Using the watchdog timer to fix an unstable Raspberry Pi

I’m using a Raspberry Pi to make time-lapse photos using the motion daemon. The camera I use, a generic “GEMBIRD” (VID:PID 1908:2311) works out of the box, but causes the Pi to lock up from time to time. After replacing all the polyfuses with either a normal quick blow 1A fuse (for F3) or wire (USB fuses), the freezing still happened, even with different adapters with more than enough current capacity.

I’ve surmised the problem is the driver causing a kernel panic. This means the Pi won’t respond on the network and needs a hard reset to get it working again. I’ve not had time to diagnose the fault, but the BCM2708 has a watchdog timer that allows the freezing problems to be worked around.

After following the above tutorial, watchdog wasn’t using the hardware watchdog so was unable to reboot in the instance of a kernel panic or other mystery hardware freeze. The cause of the problem is the default heartbeat interval (60s). Setting it to 15s fixes it. To test that it works, just kill it and the system will reboot if the hardware timer is enabled.

Rebooting the system when it hangs is all well and good, but the freezing (or rebooting) could cause corruption on the SD card. To guard against this, the root partition can be kept read-only, so in the event of a crash the system should still remain bootable. A few daemons and other things need to be able to write to parts of the filesystem (/var, /home, parts of /etc). I followed the instructions here and here; here are the steps in full, after creating the new partition and mounting it on /persistent, and taking a backup image of the SD card. I ran the commands as root (sudo -i) rather than with sudo to avoid writes to /home while moving it.

1. Move/copy the /home, /var and /media partitions over to /persistent:

mv /home /persistent
cp /var /persistent
mv /media /persistent

2. Recreate mount points for each directory:

mkdir /home /var /media

3. Add bind entries for each mount point in /etc/fstab

nano /etc/fstab

Add lines:

/dev/mmcblk0p3  /persistentext4defaults,noatime    0       0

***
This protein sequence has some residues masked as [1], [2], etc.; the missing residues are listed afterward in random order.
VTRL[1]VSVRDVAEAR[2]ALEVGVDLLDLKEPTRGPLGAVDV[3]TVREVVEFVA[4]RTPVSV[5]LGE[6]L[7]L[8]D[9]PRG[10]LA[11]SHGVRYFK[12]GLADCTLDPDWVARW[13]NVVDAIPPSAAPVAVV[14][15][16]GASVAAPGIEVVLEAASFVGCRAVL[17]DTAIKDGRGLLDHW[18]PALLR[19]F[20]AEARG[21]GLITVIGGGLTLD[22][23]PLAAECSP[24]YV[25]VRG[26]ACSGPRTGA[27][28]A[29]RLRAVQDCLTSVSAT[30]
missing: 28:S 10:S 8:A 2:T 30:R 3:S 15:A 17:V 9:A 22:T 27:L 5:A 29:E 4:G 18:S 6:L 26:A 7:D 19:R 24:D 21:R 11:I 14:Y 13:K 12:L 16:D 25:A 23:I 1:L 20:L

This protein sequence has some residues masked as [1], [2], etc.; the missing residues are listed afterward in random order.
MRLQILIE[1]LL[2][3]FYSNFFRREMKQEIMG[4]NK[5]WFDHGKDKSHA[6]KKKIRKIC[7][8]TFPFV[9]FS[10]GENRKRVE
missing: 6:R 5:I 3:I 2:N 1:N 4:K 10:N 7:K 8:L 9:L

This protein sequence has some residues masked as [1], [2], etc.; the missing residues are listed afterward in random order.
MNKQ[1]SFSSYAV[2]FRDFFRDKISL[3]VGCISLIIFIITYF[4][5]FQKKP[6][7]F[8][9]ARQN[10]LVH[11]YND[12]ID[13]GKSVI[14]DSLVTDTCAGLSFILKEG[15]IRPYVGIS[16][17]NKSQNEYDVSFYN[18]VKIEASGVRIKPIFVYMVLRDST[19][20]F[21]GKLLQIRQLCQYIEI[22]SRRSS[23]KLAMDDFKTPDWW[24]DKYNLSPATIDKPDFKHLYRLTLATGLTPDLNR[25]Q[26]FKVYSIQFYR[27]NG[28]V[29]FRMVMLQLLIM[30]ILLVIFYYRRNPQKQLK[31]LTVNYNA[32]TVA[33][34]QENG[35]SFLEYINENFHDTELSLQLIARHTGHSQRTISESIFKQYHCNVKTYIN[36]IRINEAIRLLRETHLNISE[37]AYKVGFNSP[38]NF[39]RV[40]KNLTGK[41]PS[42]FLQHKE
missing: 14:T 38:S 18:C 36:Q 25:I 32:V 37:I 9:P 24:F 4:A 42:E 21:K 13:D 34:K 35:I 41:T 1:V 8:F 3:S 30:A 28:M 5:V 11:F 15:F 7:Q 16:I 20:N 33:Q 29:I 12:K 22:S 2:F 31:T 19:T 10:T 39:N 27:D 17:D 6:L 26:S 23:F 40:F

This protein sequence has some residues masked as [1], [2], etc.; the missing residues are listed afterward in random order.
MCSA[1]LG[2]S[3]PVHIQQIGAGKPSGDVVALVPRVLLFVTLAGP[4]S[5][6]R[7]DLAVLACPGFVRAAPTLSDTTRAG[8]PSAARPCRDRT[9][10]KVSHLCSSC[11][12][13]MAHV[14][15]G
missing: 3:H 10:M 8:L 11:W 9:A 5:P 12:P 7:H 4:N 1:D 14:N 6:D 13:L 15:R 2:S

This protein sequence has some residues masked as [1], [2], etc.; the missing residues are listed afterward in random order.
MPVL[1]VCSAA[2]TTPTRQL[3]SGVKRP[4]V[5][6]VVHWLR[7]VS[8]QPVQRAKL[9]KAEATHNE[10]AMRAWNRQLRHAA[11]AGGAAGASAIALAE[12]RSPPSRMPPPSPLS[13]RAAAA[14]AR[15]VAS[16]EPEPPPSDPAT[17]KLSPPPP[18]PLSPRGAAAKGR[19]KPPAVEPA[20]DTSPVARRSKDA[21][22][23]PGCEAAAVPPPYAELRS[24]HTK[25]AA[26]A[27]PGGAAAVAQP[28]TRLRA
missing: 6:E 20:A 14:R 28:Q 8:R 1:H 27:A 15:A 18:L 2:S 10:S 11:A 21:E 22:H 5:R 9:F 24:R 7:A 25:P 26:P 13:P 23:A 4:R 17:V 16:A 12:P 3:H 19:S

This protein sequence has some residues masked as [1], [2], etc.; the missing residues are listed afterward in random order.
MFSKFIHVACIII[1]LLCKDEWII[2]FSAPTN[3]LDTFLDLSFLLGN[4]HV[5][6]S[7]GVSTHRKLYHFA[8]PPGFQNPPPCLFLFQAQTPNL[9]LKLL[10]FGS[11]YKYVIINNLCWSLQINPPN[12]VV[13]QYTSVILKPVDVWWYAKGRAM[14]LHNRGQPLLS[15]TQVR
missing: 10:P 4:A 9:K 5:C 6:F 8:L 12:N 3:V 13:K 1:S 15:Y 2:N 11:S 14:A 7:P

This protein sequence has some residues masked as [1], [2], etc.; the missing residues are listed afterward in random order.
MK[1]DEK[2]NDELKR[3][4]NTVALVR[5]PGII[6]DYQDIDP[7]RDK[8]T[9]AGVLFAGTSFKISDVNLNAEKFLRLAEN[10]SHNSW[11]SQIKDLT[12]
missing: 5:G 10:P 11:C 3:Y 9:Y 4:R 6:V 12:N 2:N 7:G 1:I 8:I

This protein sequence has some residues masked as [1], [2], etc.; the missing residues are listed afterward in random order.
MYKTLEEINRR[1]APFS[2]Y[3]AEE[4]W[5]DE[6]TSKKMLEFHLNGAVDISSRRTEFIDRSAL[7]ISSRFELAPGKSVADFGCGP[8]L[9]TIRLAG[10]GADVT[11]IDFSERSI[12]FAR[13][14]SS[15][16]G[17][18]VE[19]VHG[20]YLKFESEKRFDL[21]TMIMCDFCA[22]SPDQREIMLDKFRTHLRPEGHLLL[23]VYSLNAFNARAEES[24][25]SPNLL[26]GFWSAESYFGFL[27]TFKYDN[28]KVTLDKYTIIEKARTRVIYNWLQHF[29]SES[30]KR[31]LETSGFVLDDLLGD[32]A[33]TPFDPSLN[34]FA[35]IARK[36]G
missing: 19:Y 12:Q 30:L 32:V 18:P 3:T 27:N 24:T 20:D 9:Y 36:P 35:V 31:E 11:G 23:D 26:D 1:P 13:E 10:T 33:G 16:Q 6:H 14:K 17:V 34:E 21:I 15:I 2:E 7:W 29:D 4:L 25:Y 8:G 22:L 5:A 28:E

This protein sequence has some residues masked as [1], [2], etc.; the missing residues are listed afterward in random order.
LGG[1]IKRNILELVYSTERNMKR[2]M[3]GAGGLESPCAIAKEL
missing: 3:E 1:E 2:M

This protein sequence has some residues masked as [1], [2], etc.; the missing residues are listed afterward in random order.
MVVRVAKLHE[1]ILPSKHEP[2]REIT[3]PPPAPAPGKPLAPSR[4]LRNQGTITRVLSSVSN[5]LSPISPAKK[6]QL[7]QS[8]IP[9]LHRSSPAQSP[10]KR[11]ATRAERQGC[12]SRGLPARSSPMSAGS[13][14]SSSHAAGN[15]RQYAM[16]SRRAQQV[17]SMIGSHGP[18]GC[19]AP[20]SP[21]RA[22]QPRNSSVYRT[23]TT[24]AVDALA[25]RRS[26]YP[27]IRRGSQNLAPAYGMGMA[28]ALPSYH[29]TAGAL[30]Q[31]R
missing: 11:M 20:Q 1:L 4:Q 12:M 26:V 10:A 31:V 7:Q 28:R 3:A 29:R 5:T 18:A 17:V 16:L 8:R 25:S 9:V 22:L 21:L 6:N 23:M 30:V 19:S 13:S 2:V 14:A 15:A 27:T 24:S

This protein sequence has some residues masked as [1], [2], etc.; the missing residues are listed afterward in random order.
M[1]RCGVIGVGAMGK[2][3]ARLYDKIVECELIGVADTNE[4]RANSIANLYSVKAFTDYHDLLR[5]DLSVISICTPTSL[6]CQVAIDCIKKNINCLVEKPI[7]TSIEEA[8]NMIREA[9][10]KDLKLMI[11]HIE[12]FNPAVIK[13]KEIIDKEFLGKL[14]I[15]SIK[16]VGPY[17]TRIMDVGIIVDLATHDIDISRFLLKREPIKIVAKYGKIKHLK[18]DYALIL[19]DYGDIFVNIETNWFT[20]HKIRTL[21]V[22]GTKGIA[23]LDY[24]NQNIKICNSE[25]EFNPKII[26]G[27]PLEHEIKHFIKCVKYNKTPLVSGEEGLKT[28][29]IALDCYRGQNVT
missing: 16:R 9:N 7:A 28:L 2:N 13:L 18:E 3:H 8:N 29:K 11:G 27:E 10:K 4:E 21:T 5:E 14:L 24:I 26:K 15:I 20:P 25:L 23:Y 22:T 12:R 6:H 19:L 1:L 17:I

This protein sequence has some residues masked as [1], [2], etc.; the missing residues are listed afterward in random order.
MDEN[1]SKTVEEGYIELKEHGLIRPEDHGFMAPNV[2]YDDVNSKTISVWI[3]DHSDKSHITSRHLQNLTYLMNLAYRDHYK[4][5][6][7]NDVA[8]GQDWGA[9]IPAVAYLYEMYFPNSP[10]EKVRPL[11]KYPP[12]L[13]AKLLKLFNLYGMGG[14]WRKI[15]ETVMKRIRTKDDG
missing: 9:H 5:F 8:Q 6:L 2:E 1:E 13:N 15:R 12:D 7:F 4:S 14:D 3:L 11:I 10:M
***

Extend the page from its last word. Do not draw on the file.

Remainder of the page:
/persistent/media /media        none    bind       0       0
/persistent/home  /home         none    bind       0       0
/persistent/var   /var          none    bind       0       0

4. Link /etc/mtab to /proc/self/mounts:

rm /etc/mtab
ln -s /proc/self/mounts /etc/mtab

5. Move /etc/network/run to /dev/shm

rm -rf /etc/network/run 
sudo dpkg-reconfigure ifupdown

6. Delete the contents of /var

rm -r /var/*

7. Mount the replacement partitions:

mount -a

After these steps, everything should be OK. The current root filesytem is still writeable, so packages can still be installed, config files edited. The new /var partition worked, so I rebooted the Pi to see if it still came up.

The next test was to remount the / partition as read-only and see if everything still worked. Running mount -r -o remount / worked without any errors, suggesting nothing was still trying to write to the partition. After waiting a little while to see if anything popped up in /var/log/messages, I edited /etc/fstab to add “,ro” to the entry for / and rebooted to make / read-only by default.

These changes made the system more likely to survive random reboots, but it would still periodically lock up. I found that lockups only happened when motion was reading from the camera. The lock ups were caused just after a reboot, where the motion daemon started. The problem was caused by watchdog starting after motion, leaving a small time window for a lockup to happen without being caught by the watchdog timer.

To fix this, I set motion’s init script to depend on all services, and changed watchdog to only depend upon wd_keepalive. I changed /etc/init.d/motion to add $all to the #Required-Start directive, and /etc/init.d/watchdog to replace $all with wd_keepalive. After editing the inits script, they have to be refreshed by deleting and adding them in chkconfig: sudo chkconfig --del motion && sudo chkconfig --add motion and sudo chkconfig --del watchdog && sudo chkconfig --add watchdog. This shortens the window that motion can start (and freeze the system) before the watchdog has a chance to start.

It’s more of a cheap kludge than a fix, but it works.


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